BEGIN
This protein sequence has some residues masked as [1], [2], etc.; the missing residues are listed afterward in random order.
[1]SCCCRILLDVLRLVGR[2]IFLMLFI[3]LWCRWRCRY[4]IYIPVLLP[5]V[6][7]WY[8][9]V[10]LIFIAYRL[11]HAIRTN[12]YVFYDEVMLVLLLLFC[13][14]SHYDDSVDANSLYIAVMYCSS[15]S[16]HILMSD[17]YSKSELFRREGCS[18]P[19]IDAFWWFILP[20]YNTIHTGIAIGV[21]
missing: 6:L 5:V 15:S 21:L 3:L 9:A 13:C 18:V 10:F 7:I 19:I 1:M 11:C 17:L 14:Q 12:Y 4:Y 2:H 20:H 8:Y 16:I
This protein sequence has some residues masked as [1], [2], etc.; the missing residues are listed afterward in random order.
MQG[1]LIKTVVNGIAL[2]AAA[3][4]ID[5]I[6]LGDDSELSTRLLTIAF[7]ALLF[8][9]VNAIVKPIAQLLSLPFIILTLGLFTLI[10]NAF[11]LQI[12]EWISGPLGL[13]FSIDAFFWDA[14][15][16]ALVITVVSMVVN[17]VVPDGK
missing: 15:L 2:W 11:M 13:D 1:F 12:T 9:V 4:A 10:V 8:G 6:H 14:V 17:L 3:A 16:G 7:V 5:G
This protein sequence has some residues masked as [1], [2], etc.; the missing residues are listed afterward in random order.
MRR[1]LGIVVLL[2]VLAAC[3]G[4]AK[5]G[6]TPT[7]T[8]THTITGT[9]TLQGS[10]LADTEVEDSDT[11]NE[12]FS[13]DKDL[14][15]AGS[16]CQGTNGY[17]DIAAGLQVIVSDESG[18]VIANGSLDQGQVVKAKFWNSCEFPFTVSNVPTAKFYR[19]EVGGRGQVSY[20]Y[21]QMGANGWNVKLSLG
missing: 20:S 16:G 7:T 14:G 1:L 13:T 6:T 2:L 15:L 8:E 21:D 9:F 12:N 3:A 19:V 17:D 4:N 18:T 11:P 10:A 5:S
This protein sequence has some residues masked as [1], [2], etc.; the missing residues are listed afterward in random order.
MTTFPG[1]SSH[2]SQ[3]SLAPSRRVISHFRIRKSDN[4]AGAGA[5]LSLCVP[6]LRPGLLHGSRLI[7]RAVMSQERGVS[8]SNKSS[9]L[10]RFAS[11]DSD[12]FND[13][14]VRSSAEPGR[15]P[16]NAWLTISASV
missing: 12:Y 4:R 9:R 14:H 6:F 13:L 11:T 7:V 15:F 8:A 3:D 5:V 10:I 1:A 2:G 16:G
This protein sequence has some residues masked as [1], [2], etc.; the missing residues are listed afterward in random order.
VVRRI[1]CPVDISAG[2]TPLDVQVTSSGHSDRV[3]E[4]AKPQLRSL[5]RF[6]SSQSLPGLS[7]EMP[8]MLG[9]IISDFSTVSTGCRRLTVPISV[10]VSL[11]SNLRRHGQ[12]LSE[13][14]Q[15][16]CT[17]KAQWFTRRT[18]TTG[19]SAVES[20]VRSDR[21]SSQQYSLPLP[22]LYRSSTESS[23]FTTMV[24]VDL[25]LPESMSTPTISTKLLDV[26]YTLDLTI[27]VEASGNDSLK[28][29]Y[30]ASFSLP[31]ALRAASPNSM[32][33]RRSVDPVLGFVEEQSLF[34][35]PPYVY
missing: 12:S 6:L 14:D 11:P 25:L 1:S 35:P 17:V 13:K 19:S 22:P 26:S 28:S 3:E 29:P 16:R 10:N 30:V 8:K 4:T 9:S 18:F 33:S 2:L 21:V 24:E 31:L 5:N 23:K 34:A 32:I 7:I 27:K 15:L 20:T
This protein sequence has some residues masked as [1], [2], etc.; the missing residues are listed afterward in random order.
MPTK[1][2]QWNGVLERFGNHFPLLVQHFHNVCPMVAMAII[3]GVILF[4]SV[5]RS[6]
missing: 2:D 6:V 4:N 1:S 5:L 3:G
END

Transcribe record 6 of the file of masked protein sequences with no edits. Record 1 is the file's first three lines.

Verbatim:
This protein sequence has some residues masked as [1], [2], etc.; the missing residues are listed afterward in random order.
MPTK[1][2]QWNGVLERFGNHFPLLVQHFHNVCPMVAMAII[3]GVILF[4]SV[5]RS[6]
missing: 2:D 6:V 4:N 1:S 5:L 3:G